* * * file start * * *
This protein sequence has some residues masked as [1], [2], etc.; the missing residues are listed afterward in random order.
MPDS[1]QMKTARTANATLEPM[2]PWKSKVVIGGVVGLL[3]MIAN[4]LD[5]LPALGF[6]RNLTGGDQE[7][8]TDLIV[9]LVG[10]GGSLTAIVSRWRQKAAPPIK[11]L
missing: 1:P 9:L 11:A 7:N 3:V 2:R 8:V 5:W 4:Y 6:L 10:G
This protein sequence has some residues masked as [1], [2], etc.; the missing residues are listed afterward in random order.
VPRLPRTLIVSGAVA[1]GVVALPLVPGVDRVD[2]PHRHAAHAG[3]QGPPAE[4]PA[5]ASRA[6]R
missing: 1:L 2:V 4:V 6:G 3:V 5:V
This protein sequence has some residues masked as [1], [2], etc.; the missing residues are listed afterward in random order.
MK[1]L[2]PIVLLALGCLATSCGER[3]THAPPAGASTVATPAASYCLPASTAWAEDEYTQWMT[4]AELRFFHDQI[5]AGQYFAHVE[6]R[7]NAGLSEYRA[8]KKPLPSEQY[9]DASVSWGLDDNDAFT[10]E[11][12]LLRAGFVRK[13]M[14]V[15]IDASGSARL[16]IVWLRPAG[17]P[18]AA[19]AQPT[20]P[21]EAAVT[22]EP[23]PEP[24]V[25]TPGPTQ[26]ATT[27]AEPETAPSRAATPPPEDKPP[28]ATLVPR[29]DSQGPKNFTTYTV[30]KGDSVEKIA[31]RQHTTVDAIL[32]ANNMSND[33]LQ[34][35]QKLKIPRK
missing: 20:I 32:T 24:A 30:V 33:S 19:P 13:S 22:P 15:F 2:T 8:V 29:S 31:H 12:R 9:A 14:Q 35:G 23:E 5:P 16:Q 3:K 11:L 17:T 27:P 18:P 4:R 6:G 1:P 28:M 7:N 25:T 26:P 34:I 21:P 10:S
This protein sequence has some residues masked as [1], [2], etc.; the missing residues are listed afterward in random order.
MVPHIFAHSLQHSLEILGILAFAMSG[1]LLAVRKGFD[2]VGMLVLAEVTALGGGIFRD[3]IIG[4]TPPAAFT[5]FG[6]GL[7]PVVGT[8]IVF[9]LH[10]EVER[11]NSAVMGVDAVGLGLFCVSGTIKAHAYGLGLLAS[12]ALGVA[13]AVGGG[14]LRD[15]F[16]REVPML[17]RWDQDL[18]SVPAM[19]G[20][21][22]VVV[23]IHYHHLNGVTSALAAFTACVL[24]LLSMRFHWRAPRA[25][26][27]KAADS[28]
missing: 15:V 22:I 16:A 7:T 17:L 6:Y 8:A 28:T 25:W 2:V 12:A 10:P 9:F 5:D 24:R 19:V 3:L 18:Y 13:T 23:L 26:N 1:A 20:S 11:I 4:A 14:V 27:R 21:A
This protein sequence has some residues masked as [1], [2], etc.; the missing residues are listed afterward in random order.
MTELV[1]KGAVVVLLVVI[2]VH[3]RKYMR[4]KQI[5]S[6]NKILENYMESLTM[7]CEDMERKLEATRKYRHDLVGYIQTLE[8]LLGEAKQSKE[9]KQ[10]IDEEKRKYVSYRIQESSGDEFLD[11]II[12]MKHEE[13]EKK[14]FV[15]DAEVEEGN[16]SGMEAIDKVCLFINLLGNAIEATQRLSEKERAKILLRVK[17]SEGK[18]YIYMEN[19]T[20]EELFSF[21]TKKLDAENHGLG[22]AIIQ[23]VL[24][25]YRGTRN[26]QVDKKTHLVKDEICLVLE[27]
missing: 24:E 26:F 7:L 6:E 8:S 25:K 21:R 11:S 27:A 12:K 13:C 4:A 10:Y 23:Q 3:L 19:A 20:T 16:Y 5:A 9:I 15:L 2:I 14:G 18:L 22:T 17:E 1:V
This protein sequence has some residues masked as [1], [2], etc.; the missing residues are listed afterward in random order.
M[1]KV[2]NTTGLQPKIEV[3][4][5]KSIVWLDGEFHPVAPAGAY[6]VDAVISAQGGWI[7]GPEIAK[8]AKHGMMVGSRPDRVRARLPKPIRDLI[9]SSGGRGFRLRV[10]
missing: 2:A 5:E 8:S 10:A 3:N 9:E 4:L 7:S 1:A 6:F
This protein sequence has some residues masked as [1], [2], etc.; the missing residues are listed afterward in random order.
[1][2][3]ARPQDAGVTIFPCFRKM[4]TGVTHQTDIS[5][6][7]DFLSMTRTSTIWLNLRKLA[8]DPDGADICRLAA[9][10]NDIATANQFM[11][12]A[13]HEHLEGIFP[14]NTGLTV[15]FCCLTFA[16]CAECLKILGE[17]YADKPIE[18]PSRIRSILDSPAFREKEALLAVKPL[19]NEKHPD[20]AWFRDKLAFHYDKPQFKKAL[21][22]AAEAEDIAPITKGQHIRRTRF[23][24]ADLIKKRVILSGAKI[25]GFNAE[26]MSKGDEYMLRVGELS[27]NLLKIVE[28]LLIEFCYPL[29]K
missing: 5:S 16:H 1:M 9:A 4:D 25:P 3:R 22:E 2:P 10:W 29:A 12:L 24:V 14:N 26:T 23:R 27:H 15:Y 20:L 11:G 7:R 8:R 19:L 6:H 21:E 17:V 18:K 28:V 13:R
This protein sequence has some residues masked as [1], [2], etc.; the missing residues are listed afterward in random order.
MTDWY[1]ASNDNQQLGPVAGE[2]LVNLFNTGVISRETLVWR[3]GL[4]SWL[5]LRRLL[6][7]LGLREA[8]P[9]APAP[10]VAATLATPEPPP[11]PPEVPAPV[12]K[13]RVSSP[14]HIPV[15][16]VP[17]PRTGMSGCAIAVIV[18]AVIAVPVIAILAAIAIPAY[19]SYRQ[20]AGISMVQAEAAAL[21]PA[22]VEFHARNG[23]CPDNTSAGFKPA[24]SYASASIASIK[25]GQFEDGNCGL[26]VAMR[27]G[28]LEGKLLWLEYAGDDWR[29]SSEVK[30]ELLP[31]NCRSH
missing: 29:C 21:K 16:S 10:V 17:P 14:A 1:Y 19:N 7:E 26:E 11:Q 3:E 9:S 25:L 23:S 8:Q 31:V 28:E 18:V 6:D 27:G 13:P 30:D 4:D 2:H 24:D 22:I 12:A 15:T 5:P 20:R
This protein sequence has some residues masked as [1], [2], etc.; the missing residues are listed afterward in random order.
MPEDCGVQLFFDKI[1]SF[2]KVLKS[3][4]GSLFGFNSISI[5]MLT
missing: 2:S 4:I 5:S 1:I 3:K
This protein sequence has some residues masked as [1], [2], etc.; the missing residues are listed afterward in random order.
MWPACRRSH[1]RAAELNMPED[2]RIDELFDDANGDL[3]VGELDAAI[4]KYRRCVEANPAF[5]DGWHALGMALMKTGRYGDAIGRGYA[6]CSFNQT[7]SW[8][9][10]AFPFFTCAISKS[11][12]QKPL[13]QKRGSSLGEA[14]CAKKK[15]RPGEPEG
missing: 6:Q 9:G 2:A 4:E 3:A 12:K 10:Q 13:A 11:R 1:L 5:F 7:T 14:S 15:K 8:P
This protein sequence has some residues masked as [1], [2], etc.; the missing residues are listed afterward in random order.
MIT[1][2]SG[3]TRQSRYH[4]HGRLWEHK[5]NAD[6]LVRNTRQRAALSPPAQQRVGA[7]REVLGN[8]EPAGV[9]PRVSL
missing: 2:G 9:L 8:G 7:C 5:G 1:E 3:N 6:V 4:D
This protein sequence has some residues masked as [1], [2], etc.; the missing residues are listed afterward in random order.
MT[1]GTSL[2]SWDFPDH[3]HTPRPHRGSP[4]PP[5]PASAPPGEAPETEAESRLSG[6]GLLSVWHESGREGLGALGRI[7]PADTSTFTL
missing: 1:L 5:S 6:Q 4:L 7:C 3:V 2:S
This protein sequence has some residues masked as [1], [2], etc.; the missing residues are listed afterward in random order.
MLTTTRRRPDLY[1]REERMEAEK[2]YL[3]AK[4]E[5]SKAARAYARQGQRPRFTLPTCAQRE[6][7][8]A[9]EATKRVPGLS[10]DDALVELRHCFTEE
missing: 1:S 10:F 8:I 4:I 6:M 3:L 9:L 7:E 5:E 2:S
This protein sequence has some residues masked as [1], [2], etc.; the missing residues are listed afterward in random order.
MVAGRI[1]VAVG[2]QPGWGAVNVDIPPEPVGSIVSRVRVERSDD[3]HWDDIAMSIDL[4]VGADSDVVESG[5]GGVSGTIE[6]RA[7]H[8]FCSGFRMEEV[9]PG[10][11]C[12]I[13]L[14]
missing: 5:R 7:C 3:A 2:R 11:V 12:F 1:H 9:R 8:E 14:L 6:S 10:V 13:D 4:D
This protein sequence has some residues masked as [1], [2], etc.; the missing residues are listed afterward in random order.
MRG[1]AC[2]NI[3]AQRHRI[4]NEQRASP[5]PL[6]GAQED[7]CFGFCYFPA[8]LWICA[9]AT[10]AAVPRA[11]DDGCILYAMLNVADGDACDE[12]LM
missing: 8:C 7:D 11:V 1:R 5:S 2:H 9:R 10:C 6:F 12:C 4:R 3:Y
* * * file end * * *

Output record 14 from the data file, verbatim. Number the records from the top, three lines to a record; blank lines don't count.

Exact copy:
This protein sequence has some residues masked as [1], [2], etc.; the missing residues are listed afterward in random order.
MVAGRI[1]VAVG[2]QPGWGAVNVDIPPEPVGSIVSRVRVERSDD[3]HWDDIAMSIDL[4]VGADSDVVESG[5]GGVSGTIE[6]RA[7]H[8]FCSGFRMEEV[9]PG[10][11]C[12]I[13]L[14]
missing: 5:R 7:C 3:A 2:R 11:V 12:F 1:H 9:R 8:E 14:L 6:S 10:V 13:D 4:D